German POWS at the Garda Training College in Templemore, County Tipperary, featured as part of the BBC’s ‘World War One at Home’ project. Image courtesy of John Redmond

BBC series telling "local stories from a global conflict" launches on February 24

Posted on on 18 February 2014
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The BBC has given a taste of some of the stories about life on the home front which will feature in a major First World War series running on all BBC local radio stations and regional television news programmes.

Starting on 24 February 2014, World War One At Home will tell more than 1,000 personal stories of how people across the UK faced the tragedies and challenges of the conflict.

All will be linked to specific places, many featuring footage that has never been seen before.

Craig Henderson, Head of Programmes, BBC English Regions, said: "These stories offer a unique insight into life on the Home Front 100 years ago. They reveal familiar places across the nation in a new and fascinating light, places that we might drive or walk past every day without realising their historical resonance."

Refugees, POWs and Land Girls     

BBC Radio Manchester brings up-to-date the story of young Percy Morter who enlisted in 1914 at the Palace Theatre Manchester, when the music hall star, Vesta Tilley, placed her hand on his shoulder as part of a recruiting campaign. Percy died on the Somme nearly a year later. His body was never found and he is remembered on a memorial in east Manchester. His wife Kitty was pregnant, and her son was born in October of that year. Kitty said she couldn’t remember the baby being born as she’d no wish to live because her world had come to an end.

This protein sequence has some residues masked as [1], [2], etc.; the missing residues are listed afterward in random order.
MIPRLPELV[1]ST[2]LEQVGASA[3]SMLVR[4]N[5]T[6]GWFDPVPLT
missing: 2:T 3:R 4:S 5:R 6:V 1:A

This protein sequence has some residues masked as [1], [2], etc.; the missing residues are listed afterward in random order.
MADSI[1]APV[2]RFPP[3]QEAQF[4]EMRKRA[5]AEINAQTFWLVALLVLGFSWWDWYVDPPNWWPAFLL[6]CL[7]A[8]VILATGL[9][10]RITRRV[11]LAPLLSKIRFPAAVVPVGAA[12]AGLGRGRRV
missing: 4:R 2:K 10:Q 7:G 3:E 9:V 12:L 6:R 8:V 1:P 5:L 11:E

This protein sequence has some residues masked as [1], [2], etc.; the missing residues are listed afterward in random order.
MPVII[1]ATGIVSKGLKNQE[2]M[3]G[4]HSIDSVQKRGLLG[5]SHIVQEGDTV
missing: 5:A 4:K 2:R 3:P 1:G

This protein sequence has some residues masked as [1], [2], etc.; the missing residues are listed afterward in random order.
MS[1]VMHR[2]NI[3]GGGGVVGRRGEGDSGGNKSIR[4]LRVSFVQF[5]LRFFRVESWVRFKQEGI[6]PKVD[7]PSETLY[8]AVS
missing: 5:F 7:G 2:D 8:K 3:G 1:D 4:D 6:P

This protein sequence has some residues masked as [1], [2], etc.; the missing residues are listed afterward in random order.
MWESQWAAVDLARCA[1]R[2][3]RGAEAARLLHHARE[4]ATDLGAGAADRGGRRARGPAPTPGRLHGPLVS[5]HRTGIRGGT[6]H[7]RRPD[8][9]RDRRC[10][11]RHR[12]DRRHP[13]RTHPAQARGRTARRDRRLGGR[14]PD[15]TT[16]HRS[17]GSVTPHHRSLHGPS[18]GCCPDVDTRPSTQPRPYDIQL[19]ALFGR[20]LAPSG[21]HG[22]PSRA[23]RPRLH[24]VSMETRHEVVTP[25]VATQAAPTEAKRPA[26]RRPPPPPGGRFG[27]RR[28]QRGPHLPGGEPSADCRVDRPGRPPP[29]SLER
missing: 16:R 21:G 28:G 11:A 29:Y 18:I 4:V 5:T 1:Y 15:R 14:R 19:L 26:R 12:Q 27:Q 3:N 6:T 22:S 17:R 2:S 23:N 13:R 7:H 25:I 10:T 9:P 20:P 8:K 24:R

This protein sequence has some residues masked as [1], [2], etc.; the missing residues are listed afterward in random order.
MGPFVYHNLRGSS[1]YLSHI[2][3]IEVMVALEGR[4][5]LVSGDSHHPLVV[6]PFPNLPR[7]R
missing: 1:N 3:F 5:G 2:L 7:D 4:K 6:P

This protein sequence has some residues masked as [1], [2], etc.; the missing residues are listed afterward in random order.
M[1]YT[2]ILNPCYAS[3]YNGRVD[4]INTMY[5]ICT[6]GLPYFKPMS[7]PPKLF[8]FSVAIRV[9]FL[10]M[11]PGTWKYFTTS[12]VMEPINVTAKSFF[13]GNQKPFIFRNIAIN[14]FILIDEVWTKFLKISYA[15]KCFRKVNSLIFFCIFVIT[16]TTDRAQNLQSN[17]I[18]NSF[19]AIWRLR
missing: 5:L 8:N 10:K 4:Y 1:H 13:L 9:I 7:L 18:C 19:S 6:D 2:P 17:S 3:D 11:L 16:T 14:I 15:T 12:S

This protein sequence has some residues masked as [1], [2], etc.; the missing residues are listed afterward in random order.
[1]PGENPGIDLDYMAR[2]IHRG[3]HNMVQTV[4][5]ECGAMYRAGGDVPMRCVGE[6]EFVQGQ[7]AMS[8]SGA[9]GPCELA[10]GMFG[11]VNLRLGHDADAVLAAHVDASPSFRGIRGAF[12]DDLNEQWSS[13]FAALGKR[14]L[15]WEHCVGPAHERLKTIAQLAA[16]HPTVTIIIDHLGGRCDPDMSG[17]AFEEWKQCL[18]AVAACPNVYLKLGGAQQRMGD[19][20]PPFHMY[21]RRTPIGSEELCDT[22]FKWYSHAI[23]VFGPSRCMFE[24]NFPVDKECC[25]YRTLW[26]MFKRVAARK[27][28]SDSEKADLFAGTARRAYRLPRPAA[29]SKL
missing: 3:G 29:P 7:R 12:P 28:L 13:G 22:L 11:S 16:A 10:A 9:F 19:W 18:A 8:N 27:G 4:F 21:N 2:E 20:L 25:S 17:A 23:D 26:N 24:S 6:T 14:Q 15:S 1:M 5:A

BBC London reveals how a make-shift refugee centre in Earls Court became home for thousands of fleeing Belgium nationals. Of the 250,000 refugees who fled their homes following Germany’s invasion of Belgium in August 1914, many came through ports such as Folkestone and Tilbury before moving to other parts of the British Isles. In London, they were processed in huge encampments,  including Earls Court and Alexandra Palace, or they were housed with families across London.

Belgian refugees arriving at Victoria Station, London. Image courtesy of Imperial War Museum

BBC Hereford & Worcester recounts the tragic story of a charity concert held in April 1916 to raise money to buy gifts for the members of the Herefordshire Regiment who were serving in Gallipoli. There were 40 performers, mainly young girls whose fathers were serving in the regiment. The theme was Winter Wonderland and the girls were dressed as Eskimos and snow maidens in costumes made of cotton wool. A fire started, rumoured to be from the spark of a discarded cigarette, and the costumes caught fire. Six girls died on the night and two died later of their injuries.

BBC Radio Ulster and BBC Radio Foyle tell how Templemore Barracks in County Tipperary housed some of the first German POWs shortly after the opening shots of the First World War were fired. Templemore is now the training college for the Irish Police, (Garda Siochana). More than 2,000 military prisoners were held in makeshift camps there from September 1914 to March 1915. While the Western Front observed its own truces over Christmas 1914, in Tipperary the locals and POWs exchanged gifts through barbed wire fences as the Germans sang carols in their native tongue.